South Sudanese refugees in White Nile State in Sudan say they are being arrested and detained by police in Kosti Town.
The Governor of White Nile says the arrests are over security reasons.
Some South Sudanese have told Eye Radio that they are arrested on the streets of Kosti and taken to prison, where they spend a couple of days.
One of those arrested said he was later taken out of prison to a refugee camp outside the town.
The victim, who chose not to be named for security reasons, said he was told that his arrest was to avoid security threats.
“There, the government of Sudan is arresting South Sudanese in Kosti Town, in the streets and markets, and you can spend three to four days in the prison and from there they will take you to the refugee camps outside the town,” he said.
“I am one of those people who were arrested .These arrests are still going on and one prison can take 50 people and there are three prisons, specifically for South Sudanese,” he added.
The man said that women “sometimes women can stay outside the prison and also there are lactating mothers and old people.”
“Even my father was arrested and they cannot threaten the state security because they are saying these arrests are because of security threats and it reached to young girls and youths,” he said.
The Governor of White Nile State in Sudan has confirmed the arrests.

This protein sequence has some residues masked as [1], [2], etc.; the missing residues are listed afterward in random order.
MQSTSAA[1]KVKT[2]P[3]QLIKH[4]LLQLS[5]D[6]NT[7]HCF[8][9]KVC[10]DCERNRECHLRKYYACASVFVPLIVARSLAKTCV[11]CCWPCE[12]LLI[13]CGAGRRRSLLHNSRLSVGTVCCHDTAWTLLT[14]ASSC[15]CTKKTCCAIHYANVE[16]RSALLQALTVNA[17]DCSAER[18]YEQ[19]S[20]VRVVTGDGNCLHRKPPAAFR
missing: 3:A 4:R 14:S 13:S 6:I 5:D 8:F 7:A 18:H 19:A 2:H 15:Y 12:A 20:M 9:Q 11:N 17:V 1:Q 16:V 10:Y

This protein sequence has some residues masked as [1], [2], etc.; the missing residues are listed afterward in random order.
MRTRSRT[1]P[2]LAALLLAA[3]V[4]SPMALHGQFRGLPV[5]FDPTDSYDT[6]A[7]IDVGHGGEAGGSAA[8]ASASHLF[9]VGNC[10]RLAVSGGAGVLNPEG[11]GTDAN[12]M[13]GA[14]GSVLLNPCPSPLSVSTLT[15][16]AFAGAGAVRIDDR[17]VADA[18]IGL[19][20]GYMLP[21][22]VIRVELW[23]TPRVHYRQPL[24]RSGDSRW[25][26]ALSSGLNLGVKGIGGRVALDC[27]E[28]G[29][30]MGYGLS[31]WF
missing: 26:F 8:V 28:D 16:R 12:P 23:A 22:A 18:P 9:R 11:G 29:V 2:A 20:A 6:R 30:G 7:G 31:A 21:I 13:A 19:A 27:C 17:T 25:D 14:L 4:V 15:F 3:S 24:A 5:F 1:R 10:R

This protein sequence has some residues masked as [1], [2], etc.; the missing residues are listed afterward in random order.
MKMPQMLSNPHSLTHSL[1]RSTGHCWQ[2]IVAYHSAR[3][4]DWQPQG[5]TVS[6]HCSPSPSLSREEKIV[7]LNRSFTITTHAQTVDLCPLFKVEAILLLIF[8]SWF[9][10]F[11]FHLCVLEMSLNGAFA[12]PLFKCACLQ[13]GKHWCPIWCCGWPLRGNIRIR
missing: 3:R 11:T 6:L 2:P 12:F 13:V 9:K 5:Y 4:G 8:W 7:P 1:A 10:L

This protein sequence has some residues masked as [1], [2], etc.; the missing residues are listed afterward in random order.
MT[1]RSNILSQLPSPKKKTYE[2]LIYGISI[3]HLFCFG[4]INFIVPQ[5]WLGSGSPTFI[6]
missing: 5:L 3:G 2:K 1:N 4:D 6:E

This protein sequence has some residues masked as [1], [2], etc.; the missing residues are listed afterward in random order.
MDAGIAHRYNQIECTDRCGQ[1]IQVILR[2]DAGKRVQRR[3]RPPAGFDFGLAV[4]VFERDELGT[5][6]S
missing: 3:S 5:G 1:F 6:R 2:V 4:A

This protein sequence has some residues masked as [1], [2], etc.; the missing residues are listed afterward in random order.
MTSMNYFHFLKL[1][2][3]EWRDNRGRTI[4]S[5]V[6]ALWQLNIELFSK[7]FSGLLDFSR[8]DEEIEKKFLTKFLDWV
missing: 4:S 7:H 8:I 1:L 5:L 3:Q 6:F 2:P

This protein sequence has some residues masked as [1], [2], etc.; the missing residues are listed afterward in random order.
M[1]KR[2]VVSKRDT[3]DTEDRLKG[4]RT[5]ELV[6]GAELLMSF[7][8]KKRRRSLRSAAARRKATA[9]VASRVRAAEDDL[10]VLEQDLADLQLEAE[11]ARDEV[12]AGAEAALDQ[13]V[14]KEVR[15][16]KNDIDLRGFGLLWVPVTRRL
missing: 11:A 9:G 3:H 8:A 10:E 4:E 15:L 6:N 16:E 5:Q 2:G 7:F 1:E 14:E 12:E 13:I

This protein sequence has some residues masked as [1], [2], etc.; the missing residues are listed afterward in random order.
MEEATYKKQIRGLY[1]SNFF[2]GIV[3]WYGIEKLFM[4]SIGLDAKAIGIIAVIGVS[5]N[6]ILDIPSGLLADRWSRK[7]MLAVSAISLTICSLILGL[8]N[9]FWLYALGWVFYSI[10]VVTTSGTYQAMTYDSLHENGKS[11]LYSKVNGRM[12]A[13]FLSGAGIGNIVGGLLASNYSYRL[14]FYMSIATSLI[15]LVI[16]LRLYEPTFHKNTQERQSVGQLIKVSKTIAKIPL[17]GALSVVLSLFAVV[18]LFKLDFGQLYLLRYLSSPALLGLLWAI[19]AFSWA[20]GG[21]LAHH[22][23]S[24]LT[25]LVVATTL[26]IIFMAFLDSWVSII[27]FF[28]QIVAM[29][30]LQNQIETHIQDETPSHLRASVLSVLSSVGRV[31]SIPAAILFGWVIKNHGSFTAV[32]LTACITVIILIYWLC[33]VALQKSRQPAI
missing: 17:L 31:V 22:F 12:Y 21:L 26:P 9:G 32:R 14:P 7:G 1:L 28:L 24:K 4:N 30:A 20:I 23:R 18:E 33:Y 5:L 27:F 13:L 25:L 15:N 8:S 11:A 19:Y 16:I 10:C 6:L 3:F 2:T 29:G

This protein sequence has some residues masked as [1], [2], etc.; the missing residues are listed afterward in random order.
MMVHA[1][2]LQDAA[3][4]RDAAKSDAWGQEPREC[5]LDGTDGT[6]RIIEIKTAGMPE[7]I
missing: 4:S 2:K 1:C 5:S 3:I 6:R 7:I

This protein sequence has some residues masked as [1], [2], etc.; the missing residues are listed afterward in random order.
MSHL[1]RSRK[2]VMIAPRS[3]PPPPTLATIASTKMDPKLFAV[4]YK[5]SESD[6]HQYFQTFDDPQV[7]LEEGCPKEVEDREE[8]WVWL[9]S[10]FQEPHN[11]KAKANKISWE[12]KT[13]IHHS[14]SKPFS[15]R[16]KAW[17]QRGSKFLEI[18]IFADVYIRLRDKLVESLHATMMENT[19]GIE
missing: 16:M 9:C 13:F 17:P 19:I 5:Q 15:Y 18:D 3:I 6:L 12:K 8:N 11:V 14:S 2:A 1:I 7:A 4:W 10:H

Abdul Hamid Musa told Eye Radio that the arrests of South Sudanese are over “security reasons”.
“Of course, those South Sudanese, we are considering them as refugees according to the system of the high refugees’ commission in Sudan,” he said, referring to a body that manages refugees in Sudan.
“There is a system of movement through visas and passports for foreigners. I didn’t see anything bad in this move,” he said.
“For me,” the governor said, “it is a normal process and is not an annoying procedure because we didn’t close the border in front of them.”
“They are supposed to be in the refugee camps so that security defects cannot happen.”
For its part, the Ministry of Foreign Affairs and International Cooperation in Juba says it is trying to resolve the issue through diplomatic means.
“We are actually asking Sudan through our diplomatic relations that our South Sudanese citizens who are in Sudan, based on the treatment we have between us, are supposed to be treated fairly and well, especially if they are in the towns,” said Ambassador Mawien Makol, the Spokesperson of the Ministry of Foreign Affairs.
“So we are urging that any security target against people of South Sudan should be handled with care because these people are innocent citizens that are going with their lives, without any reason for committing any acts that are violating the rule and regulations of those towns,” he said.
Last week, the Commissioner of the Refugees Council in Sudan, Hamd El-Jazoli, told reporters in Khartoum that the movement of refugees from the camps to towns in Whiate Nile State would be restricted.
At the time, the South Sudanese embassy in Khartoum told the press that it was not notified of the restriction.
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